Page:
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Addressing the Need for Affordable Housing in Hawaiʻi

“Affordable Housing” qualifies as an oxymoron in Hawaiʻi.

As housing prices in Hawaiʻi continue to soar, and out-of-state buyers become residents in homes that were previously rentals, housing security has become more precarious for middle- and lower-income working individuals and families in Hawaiʻi. Many of my colleagues in the real estate industry devote volunteer time to groups and projects addressing affordable housing, and of course we work with first-time buyers in our communities, a job that has become extremely difficult and frustrating in the past year.

This video illustrating the need for housing for local families was funded by real estate and mortgage professionals.

There is still hope on the horizon. With few new projects in the pipeline, both State and County elected officials are looking for more systemic solutions to create more dwellings for both rental and purchase by local residents. On both small and large scales, private individuals, non-profit entities, and developers are also looking at solutions.

Hawaiʻi State Legislature Passes Affordable Housing Bills in 2022

This year the Hawaiʻi state legislature passed several bills intended to help ease the situation. The Hawaiʻi Association of Realtors supported these bills as part of the “Yes in My Back Yard” movement originating in San Francisco.

The legislation being sent to the Governor would address several aspects of the housing crunch. Among the bills that passed:

  • SB 3048 – Appropriates $300 million into the Rental Housing Revolving Fund. For the first time, funding has been set aside – up to $150 million – to develop rental housing for working individuals and families with incomes below the median family income for the State of Hawaii.
  • HB 1600 – Appropriates $20 million for the Dwelling Unit Revolving Fund to facilitate the development of infrastructure for affordable housing and $5 million to the Affordable Homeownership Revolving Fund to provide gap financing for for-sale housing.
  • HB 1752 – Appropriates $1.5 million to establish incentives for landlords to participate in the Tenant-based Assistance Housing Choice Voucher Program.
  • HB 1837 – Funds and establishes a working group on affordable housing to foster increased inter-agency coordination on housing and land use issues, address barriers to affordable housing development, and propose future legislation.
  • HB 2511 – Appropriates $600 million to be used to develop housing in all counties for native Hawaiians on the state Department of Hawaiian Home Lands waiting list.

Private Sector Solutions – and Small Scale Investment Opportunities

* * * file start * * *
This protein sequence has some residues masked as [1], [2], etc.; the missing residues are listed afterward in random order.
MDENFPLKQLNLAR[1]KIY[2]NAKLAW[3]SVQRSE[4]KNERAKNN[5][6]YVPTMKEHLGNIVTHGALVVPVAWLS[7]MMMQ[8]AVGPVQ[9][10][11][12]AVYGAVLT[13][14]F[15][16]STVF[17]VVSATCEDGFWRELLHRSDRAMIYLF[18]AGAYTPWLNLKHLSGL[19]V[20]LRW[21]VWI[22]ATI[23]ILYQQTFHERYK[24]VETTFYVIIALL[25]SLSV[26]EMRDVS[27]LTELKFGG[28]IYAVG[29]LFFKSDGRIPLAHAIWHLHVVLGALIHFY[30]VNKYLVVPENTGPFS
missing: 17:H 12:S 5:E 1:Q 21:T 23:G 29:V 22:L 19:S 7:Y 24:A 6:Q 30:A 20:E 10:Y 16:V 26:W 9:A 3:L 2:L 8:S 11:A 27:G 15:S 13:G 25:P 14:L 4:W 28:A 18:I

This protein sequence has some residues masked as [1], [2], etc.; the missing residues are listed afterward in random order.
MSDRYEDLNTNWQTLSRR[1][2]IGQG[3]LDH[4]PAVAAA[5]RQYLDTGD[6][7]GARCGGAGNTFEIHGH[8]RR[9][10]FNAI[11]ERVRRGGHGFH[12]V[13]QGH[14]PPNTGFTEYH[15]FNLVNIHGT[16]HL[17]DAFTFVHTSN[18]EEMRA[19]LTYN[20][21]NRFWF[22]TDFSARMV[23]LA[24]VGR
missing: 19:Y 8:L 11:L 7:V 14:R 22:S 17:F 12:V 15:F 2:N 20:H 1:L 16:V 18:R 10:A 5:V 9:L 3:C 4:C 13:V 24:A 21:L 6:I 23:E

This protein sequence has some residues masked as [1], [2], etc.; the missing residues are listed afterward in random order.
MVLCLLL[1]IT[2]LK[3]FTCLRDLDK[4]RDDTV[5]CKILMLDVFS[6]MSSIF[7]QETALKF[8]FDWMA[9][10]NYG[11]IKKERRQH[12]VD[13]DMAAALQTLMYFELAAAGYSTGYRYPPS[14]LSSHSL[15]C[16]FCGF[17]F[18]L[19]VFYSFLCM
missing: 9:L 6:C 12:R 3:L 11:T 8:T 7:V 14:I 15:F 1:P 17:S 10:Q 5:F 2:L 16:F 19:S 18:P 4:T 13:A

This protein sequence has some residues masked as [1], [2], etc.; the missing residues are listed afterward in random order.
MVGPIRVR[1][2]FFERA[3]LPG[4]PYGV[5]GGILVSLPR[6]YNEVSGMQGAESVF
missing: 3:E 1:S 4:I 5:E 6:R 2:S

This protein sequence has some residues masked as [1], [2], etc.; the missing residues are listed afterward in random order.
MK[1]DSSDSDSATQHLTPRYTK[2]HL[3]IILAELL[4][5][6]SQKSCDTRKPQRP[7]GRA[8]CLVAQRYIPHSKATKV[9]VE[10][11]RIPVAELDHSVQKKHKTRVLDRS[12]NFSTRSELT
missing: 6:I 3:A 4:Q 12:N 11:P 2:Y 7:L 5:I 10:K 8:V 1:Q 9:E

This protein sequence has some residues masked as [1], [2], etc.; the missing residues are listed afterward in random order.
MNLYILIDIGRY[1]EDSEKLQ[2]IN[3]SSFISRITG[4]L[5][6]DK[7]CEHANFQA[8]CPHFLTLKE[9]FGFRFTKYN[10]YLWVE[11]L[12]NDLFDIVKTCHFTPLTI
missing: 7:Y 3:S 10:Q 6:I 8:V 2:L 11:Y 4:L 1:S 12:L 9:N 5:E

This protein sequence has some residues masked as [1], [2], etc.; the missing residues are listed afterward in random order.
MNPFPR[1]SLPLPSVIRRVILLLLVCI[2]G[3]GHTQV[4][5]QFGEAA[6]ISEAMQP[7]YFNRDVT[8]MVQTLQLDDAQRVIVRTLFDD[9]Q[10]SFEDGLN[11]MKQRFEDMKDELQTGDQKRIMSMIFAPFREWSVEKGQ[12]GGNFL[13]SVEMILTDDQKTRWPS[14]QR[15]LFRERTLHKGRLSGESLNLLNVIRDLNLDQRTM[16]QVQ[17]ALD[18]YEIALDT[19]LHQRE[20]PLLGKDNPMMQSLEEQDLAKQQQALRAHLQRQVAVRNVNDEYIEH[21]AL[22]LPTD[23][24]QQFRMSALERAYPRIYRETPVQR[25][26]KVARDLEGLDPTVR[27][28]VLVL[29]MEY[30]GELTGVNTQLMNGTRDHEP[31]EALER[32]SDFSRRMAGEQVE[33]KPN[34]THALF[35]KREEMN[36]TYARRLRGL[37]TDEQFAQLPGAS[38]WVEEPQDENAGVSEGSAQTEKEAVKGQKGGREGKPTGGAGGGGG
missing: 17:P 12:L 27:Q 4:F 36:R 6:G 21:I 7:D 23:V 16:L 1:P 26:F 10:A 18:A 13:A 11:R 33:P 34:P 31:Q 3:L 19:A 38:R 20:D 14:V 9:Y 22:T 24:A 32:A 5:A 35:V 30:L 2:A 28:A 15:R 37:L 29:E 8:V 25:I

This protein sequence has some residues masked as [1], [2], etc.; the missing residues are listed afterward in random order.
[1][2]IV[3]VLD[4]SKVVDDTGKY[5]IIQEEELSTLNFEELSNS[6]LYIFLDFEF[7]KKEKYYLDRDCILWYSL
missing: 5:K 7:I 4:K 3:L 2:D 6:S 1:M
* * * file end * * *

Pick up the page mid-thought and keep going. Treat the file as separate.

I recently blogged about the innovative Kumu Hou project in Waikoloa Beach Resort which will build homes targeted at resort employees as part of a larger resort expansion.

Kohala Town Center commercial and rental complex for sale

The two-story buildings to the right are rental apartments; the rest of the complex has seven commercial spaces, in Kapaʻau town

I also like to think that the real estate investment dollars buyers are bringing to Hawaiʻi can be part of the solution. A prime example would be the commercial property for sale in Kohala that includes four rental units. The rental units were added by a previous owner of the commercial property and are always in high demand.

If you would like to learn more about how to contribute through your philanthropy to community-based affordable housing efforts like Homes for Kohala, or would like to look for long-term rental properties for sale on Hawaiʻi Island, letʻs talk about your options.

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Franklin J. Rivera Sr

May 11, 2022

We need housing in kohala us locals been bought out rental houses are limited and expensive we need something to be done

Beth Thoma Robinson, R(B)

May 11, 2022

> Yes, so urgent, both the rental housing and more homes for local buyers.

Carrie Jackson

May 11, 2022

Beth, having both grown up on Kauai, and now having two young adult children, this issue resonates so deeply for me. It is an urgent and critical piece of our economic health in Hawaii. If our best and brightest cannot afford to return home, and the “brain drain” to the mainland continues, we lose our future leadership. Communities lose diversity. Families lose future caregivers. Our schools lose teachers and our clinics lose nurses. It is imperative that our political leadership and the private sector partner to offer true, actionable solutions on every island in the state. Thank you for shining a light on this critical socio-economic issue facing our island communities.

Beth Thoma Robinson, R(B)

May 11, 2022

> So eloquently stated, Carrie. We definitely underestimate and undervalue the positive economic and social impact from having affordable housing for people who grow up here to work and raise their families here. It is not only the people currently in our communities who are still somehow managing to hold on, it is also the ones who would return home in a heartbeat if they could!

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